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The Matrix Revolutions (2-Disc Widescreen Edition)

A movie directed by Andy Wachowski and Lana Wachowski

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"Alright, so most metaphors don't bear close examination"

  • Mar 15, 2004
Neil the Hippy from British sitcom "The Young Ones" uttered those immortal words, and he could have been explaining what was so awful about the final instalment of the Matrix trilogy.

By not saying much and implying a great deal with a huge amount of style, the thinnest veiled reference to Rene Descartes and some very snappy kung fu sequences, the Wachowski brothers made a certified classic of motion picture history in "The Matrix".

The Matrix Reloaded revealed more, but still mostly just hinted at great depth of learning and profundity. Many - myself included - were sufficiently taken in to declare the film a success, and noted that even if the philosophising was cod, it was a hell of a car chase. Knowing what I now know, I still think reloaded was, on the balance, a successful film.

But the Matrix Revolutions? Oh dear, oh dear. (What follows might contain "spoilers" - but to my mind what the real spoiling here was carried out by L and A Wachowski).

In any case, gone are the clever insinuations (for example that Merovingian might be the devil because his wife is Persephone - as in wife of Hades, lord of the underworld in Greek Mythology) and instead you're thumped between the eyes with the fact (this time, the elevator button to his floor is marked "HELL".)

Gone is any semblance of continuity from the last film. Persephone is back with Merovingian, despite seemingly irreconcileable differences. Merovingian is running some sort of S&M club. The indestructible albino dreadlock dudes are gone. He employs a train man, for no obvious purpose (other than to bamboozle and perplex). There is a confusing sequence with an Indian family who meets Neo while waiting at at underground station.

And there is way, way, way too much pointless fighting. Now I like a good punch-up as much as the next man, but there needs to be some raison d'etre, or at least some outcome, for crying out loud.

In place of the grand car chase we have an action finale that is such a blitzkrieg of overheating pentium processors, gattling guns and exploding squids, that for twenty minutes for all you know your TV might be on the blink (what an irony that so much computing horsepower and intricate programming leads to such an incoherent visual spectacle). And at the end of it the squids just leave as a result of a conversation taking place hundreds of miles away. Dramatically satisfying it ain't.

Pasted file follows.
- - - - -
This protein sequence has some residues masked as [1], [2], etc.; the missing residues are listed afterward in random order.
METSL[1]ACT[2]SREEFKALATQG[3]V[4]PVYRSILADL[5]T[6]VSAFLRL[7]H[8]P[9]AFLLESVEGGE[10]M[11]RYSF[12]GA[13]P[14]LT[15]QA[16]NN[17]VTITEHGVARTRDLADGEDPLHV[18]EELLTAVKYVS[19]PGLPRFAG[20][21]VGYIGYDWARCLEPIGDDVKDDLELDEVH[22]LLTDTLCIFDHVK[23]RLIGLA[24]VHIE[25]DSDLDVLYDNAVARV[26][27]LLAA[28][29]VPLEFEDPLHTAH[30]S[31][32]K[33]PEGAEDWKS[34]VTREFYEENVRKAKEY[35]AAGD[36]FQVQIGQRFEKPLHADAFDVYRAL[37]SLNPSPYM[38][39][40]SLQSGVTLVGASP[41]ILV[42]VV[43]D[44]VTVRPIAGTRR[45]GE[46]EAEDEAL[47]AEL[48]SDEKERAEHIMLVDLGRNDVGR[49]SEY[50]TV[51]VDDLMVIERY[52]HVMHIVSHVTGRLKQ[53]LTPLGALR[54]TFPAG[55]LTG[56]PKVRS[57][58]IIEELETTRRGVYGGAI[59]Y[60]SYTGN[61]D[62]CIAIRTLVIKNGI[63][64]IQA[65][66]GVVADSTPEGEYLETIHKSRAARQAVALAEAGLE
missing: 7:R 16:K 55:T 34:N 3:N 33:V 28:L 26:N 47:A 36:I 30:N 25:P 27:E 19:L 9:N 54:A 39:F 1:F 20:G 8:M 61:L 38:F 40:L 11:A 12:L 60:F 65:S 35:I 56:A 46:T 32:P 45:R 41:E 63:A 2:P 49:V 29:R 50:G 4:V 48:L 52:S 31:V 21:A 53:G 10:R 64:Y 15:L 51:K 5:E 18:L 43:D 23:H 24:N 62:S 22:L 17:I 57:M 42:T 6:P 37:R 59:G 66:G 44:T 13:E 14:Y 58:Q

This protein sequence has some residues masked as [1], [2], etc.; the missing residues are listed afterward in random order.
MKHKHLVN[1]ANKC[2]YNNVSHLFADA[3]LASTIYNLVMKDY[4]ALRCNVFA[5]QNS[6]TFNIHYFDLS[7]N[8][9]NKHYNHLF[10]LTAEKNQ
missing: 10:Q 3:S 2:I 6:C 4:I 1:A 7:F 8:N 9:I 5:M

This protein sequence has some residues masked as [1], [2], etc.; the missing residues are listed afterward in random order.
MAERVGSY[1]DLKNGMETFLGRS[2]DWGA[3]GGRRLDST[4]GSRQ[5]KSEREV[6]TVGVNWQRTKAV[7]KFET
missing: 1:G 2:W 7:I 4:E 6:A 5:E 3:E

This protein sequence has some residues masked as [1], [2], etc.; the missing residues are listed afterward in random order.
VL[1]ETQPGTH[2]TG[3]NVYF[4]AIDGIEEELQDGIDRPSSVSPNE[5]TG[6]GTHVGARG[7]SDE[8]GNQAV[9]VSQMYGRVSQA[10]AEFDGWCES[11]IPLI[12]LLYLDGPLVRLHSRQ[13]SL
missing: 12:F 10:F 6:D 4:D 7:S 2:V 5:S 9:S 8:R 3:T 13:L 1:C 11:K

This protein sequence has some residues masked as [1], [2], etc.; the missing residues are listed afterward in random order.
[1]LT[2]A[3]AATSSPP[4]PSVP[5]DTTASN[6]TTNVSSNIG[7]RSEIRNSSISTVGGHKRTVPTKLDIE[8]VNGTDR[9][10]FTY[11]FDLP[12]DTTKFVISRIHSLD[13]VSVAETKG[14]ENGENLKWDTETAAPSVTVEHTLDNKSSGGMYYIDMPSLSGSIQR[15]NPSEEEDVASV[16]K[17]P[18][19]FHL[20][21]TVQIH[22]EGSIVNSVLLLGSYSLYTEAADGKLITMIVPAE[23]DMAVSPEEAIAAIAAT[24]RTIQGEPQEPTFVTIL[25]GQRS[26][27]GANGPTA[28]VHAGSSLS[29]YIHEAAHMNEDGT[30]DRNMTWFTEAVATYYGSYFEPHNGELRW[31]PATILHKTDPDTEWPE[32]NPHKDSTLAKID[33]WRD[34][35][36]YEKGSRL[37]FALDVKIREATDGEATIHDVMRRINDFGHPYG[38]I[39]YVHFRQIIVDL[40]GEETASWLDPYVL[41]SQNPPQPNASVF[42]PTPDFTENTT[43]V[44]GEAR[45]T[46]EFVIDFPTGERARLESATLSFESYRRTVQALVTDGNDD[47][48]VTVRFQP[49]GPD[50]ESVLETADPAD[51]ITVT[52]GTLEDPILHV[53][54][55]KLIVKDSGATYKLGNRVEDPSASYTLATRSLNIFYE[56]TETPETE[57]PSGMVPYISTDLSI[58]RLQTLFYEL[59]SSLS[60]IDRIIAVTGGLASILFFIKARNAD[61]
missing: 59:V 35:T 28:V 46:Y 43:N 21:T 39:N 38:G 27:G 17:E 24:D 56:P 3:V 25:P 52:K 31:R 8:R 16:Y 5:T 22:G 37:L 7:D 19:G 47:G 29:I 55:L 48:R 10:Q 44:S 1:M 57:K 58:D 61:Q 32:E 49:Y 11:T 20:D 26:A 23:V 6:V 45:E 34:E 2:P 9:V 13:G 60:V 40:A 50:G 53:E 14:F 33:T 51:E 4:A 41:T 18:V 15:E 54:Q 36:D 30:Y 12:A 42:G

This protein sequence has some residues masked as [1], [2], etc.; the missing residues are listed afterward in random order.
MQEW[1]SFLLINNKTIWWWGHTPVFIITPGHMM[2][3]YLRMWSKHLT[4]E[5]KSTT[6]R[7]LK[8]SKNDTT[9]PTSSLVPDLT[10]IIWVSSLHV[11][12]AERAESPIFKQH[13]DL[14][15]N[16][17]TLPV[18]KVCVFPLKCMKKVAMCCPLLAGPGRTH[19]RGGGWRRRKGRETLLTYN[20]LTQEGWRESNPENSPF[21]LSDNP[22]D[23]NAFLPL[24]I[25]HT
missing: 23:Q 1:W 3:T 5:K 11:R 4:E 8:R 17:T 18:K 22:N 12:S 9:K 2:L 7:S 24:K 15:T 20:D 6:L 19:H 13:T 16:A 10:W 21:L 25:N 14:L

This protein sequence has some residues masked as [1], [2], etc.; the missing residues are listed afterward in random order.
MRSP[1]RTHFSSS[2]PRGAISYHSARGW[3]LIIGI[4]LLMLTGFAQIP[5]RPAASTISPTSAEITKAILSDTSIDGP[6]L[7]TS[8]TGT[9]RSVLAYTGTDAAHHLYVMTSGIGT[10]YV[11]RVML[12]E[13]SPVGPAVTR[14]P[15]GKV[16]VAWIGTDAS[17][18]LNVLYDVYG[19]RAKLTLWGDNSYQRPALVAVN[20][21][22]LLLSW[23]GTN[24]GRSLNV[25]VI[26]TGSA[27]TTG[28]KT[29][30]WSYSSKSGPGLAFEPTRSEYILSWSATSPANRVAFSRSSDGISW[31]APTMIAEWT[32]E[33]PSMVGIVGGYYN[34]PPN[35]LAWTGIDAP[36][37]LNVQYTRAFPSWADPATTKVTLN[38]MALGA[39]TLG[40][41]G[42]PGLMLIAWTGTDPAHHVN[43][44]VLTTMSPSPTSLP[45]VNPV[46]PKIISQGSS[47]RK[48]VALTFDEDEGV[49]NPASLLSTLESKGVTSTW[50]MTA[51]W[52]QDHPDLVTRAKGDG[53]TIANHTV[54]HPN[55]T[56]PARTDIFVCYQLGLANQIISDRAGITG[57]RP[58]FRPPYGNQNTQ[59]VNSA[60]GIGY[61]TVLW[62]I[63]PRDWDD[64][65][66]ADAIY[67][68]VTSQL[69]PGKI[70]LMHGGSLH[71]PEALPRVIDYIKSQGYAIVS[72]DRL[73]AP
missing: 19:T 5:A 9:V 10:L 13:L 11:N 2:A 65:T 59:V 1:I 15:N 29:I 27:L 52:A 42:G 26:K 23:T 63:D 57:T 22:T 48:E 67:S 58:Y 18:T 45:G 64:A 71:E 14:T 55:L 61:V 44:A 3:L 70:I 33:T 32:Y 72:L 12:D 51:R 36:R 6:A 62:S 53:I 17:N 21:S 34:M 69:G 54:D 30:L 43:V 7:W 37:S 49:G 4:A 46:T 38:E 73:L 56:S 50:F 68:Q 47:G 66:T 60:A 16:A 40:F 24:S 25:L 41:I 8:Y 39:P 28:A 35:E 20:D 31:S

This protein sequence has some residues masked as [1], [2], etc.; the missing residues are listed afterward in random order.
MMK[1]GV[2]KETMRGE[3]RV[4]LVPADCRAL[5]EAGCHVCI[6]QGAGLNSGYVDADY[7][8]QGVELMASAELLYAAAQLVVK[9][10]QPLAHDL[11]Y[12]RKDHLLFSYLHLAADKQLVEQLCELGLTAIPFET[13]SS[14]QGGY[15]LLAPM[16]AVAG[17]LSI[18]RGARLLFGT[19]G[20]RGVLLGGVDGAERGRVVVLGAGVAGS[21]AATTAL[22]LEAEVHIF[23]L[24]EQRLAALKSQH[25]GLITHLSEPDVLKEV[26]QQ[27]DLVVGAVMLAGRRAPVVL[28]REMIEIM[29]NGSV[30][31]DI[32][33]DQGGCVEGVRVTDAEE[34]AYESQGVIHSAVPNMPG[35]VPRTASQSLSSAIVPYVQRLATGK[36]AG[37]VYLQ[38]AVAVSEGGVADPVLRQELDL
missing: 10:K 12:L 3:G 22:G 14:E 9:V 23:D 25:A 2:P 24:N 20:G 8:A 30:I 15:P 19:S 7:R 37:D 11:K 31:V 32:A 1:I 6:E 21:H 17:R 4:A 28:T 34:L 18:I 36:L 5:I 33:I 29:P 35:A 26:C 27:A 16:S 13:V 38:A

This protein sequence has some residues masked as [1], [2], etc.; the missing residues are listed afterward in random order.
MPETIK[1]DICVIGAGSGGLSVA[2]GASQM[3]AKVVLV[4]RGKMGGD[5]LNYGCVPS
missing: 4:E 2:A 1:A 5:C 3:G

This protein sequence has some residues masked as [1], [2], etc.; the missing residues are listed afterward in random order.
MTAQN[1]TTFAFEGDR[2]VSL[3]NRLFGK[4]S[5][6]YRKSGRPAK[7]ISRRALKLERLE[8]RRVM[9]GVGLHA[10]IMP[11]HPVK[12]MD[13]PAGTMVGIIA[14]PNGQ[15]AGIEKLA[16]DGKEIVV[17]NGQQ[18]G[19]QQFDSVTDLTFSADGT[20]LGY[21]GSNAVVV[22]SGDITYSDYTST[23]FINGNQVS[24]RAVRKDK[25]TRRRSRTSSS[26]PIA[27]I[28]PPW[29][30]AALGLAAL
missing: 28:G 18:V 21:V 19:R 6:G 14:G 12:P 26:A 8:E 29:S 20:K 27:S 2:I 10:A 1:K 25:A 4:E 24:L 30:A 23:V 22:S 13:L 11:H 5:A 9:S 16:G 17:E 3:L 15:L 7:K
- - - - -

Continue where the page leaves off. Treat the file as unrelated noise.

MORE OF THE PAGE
Finally, the whole intellectual superstructure of the trilogy reveals itself to be so much horse manure. what you thought you understood no longer make sense; the pseudo-religious angle is ditched; central tensions betweeen characters are undermined, characters die and come back to life; characters turn out to be immortal and not susceptible of being killed (which defeats the purpose of fighting, non?) and in any case you really just couldn't care a hill of beans for any of them, least of all Larry Fishburne.

The most pernicious aspect is that by throwing in the philosophical towel, Revolutions undermines the previous instalments of the trilogy which, until you see this one, had for the most part, got away with it.

As they would say in Britain, complete and utter pants.

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Quick Tip by . July 26, 2010
posted in Movie Hype
The effects and action was nicely placed. It wasn't a simple story line. It grab the attention of a person and held on to it.
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Olly Buxton ()
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Despite the inevitable law of diminishing returns,The Matrix Revolutionsis quite satisfying as an adrenalized action epic, marking yet another milestone in the exponential evolution of computer-generated special effects. That may not be enough to satisfy hardcoreMatrixfans who turned the Wachowski Brothers' hacker mythology into a quasi-religious pop-cultural phenomenon, but there's no denying that the trilogy goes out with a cosmic bang instead of the whimper that many expected. Picking up precisely whereThe Matrix Reloadedleft off, this 130-minute finale finds Neo (Keanu Reeves) at a virtual junction, defending the besieged human enclave of Zion by confronting the attacking machines on their home turf, while humans combat swarms of tentacled mechanical sentinels as Zion's fate lies in the balance. It all amounts to a blaze of CGI glory, devoid of all but the shallowest emotions, and so full of metaphysical hokum that the trilogy's detractors can gloat with I-told-you-so sarcasm. And yet,Revolutionsstill succeeds as a slick, exciting hybrid of cinema and video game, operating by its own internal logic with enough forward momentum to make the whole trilogy seem like a thrilling, magnificent dream.-- Jeff Shannon
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Screen Writer: Andy Wachowski, Lana Wachowski
DVD Release Date: April 6, 2004
Runtime: 129 minutes
Studio: Warner Home Video
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